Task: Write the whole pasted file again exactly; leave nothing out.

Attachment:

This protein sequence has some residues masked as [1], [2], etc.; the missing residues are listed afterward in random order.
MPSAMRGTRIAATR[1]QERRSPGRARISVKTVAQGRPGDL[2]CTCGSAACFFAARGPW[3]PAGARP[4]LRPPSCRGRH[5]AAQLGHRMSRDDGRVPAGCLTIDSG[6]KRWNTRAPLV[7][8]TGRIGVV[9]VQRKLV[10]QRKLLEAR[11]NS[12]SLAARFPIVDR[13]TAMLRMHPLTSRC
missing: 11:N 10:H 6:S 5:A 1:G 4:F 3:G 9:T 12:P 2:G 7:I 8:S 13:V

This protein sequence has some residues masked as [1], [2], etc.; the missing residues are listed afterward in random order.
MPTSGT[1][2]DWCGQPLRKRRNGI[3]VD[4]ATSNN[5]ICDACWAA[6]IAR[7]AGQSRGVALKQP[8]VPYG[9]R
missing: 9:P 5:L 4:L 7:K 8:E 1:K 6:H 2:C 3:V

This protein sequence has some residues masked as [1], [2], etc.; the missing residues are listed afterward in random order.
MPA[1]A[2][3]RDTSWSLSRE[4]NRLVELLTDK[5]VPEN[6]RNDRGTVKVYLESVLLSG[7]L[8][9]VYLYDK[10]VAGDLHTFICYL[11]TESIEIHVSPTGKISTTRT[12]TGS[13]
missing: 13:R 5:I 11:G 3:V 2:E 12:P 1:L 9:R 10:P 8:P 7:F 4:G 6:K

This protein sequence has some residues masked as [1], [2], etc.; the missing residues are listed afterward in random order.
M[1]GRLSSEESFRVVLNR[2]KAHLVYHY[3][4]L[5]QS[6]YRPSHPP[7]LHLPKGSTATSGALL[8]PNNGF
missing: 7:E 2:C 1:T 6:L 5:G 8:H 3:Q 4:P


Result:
This protein sequence has some residues masked as [1], [2], etc.; the missing residues are listed afterward in random order.
MPSAMRGTRIAATR[1]QERRSPGRARISVKTVAQGRPGDL[2]CTCGSAACFFAARGPW[3]PAGARP[4]LRPPSCRGRH[5]AAQLGHRMSRDDGRVPAGCLTIDSG[6]KRWNTRAPLV[7][8]TGRIGVV[9]VQRKLV[10]QRKLLEAR[11]NS[12]SLAARFPIVDR[13]TAMLRMHPLTSRC
missing: 11:N 10:H 6:S 5:A 1:G 4:F 3:G 9:T 12:P 2:G 7:I 8:S 13:V

This protein sequence has some residues masked as [1], [2], etc.; the missing residues are listed afterward in random order.
MPTSGT[1][2]DWCGQPLRKRRNGI[3]VD[4]ATSNN[5]ICDACWAA[6]IAR[7]AGQSRGVALKQP[8]VPYG[9]R
missing: 9:P 5:L 4:L 7:K 8:E 1:K 6:H 2:C 3:V

This protein sequence has some residues masked as [1], [2], etc.; the missing residues are listed afterward in random order.
MPA[1]A[2][3]RDTSWSLSRE[4]NRLVELLTDK[5]VPEN[6]RNDRGTVKVYLESVLLSG[7]L[8][9]VYLYDK[10]VAGDLHTFICYL[11]TESIEIHVSPTGKISTTRT[12]TGS[13]
missing: 13:R 5:I 11:G 3:V 2:E 12:P 1:L 9:R 10:P 8:P 7:F 4:G 6:K

This protein sequence has some residues masked as [1], [2], etc.; the missing residues are listed afterward in random order.
M[1]GRLSSEESFRVVLNR[2]KAHLVYHY[3][4]L[5]QS[6]YRPSHPP[7]LHLPKGSTATSGALL[8]PNNGF
missing: 7:E 2:C 1:T 6:L 5:G 8:H 3:Q 4:P